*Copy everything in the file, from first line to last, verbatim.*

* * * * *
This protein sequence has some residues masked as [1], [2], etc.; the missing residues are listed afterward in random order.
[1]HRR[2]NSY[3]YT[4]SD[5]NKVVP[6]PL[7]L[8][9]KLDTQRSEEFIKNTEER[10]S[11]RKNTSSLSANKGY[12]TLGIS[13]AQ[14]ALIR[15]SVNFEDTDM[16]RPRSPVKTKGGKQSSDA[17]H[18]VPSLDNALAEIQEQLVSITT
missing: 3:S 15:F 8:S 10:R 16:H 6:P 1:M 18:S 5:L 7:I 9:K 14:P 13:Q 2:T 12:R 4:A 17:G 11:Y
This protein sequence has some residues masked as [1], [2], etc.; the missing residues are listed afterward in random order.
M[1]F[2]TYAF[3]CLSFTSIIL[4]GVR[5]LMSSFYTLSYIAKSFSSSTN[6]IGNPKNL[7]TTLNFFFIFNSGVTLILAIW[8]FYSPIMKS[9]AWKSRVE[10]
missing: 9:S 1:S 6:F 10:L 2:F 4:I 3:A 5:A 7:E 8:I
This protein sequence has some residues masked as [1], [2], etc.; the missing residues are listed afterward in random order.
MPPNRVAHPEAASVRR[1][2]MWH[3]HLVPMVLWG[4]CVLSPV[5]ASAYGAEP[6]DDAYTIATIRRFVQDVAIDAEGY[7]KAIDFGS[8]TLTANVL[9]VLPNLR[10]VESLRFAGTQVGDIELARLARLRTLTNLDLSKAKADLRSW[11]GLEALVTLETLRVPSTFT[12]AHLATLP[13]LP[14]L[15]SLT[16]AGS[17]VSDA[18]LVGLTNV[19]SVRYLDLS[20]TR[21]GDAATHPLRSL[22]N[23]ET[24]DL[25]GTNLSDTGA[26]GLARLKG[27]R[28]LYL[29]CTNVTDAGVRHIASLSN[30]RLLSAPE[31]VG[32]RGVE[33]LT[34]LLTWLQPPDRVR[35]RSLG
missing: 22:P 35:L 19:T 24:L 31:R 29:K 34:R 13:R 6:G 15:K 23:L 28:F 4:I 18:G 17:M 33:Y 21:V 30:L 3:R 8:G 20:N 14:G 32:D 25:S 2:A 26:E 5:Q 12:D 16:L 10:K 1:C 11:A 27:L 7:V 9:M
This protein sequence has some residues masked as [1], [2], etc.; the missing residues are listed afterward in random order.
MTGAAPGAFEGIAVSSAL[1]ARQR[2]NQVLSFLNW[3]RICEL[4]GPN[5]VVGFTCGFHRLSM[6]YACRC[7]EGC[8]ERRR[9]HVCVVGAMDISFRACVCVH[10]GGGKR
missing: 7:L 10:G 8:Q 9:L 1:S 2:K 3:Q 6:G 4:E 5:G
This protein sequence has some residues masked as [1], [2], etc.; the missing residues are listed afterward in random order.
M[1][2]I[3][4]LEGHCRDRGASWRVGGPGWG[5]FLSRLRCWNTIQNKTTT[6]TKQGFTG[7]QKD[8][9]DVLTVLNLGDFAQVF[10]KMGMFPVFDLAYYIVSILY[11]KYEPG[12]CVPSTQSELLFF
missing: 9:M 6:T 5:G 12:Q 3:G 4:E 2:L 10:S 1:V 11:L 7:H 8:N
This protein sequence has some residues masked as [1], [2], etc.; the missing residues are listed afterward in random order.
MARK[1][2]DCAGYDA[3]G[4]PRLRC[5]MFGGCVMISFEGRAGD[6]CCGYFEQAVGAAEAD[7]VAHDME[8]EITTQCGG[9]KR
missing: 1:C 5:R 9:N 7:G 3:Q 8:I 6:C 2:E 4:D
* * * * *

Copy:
This protein sequence has some residues masked as [1], [2], etc.; the missing residues are listed afterward in random order.
[1]HRR[2]NSY[3]YT[4]SD[5]NKVVP[6]PL[7]L[8][9]KLDTQRSEEFIKNTEER[10]S[11]RKNTSSLSANKGY[12]TLGIS[13]AQ[14]ALIR[15]SVNFEDTDM[16]RPRSPVKTKGGKQSSDA[17]H[18]VPSLDNALAEIQEQLVSITT
missing: 3:S 15:F 8:S 10:R 16:H 6:P 1:M 18:S 5:L 7:I 9:K 14:P 13:Q 2:T 12:R 4:A 17:G 11:Y
This protein sequence has some residues masked as [1], [2], etc.; the missing residues are listed afterward in random order.
M[1]F[2]TYAF[3]CLSFTSIIL[4]GVR[5]LMSSFYTLSYIAKSFSSSTN[6]IGNPKNL[7]TTLNFFFIFNSGVTLILAIW[8]FYSPIMKS[9]AWKSRVE[10]
missing: 9:S 1:S 6:F 10:L 2:F 4:I 3:A 5:A 7:E 8:I
This protein sequence has some residues masked as [1], [2], etc.; the missing residues are listed afterward in random order.
MPPNRVAHPEAASVRR[1][2]MWH[3]HLVPMVLWG[4]CVLSPV[5]ASAYGAEP[6]DDAYTIATIRRFVQDVAIDAEGY[7]KAIDFGS[8]TLTANVL[9]VLPNLR[10]VESLRFAGTQVGDIELARLARLRTLTNLDLSKAKADLRSW[11]GLEALVTLETLRVPSTFT[12]AHLATLP[13]LP[14]L[15]SLT[16]AGS[17]VSDA[18]LVGLTNV[19]SVRYLDLS[20]TR[21]GDAATHPLRSL[22]N[23]ET[24]DL[25]GTNLSDTGA[26]GLARLKG[27]R[28]LYL[29]CTNVTDAGVRHIASLSN[30]RLLSAPE[31]VG[32]RGVE[33]LT[34]LLTWLQPPDRVR[35]RSLG
missing: 22:P 35:L 19:T 24:L 31:R 29:K 34:R 13:R 6:G 15:K 23:L 28:F 4:I 18:G 17:M 33:Y 21:V 30:L 3:R 8:G 20:N 14:G 32:D 25:S 2:A 26:E 5:Q 12:D 16:L 10:K 1:C 11:A 27:L 7:V 9:M
This protein sequence has some residues masked as [1], [2], etc.; the missing residues are listed afterward in random order.
MTGAAPGAFEGIAVSSAL[1]ARQR[2]NQVLSFLNW[3]RICEL[4]GPN[5]VVGFTCGFHRLSM[6]YACRC[7]EGC[8]ERRR[9]HVCVVGAMDISFRACVCVH[10]GGGKR
missing: 7:L 10:G 8:Q 9:L 1:S 2:K 3:Q 6:G 4:E 5:G
This protein sequence has some residues masked as [1], [2], etc.; the missing residues are listed afterward in random order.
M[1][2]I[3][4]LEGHCRDRGASWRVGGPGWG[5]FLSRLRCWNTIQNKTTT[6]TKQGFTG[7]QKD[8][9]DVLTVLNLGDFAQVF[10]KMGMFPVFDLAYYIVSILY[11]KYEPG[12]CVPSTQSELLFF
missing: 9:M 6:T 5:G 12:Q 3:G 4:E 2:L 10:S 1:V 11:L 7:H 8:N
This protein sequence has some residues masked as [1], [2], etc.; the missing residues are listed afterward in random order.
MARK[1][2]DCAGYDA[3]G[4]PRLRC[5]MFGGCVMISFEGRAGD[6]CCGYFEQAVGAAEAD[7]VAHDME[8]EITTQCGG[9]KR
missing: 1:C 5:R 9:N 7:G 3:Q 8:I 6:C 2:E 4:D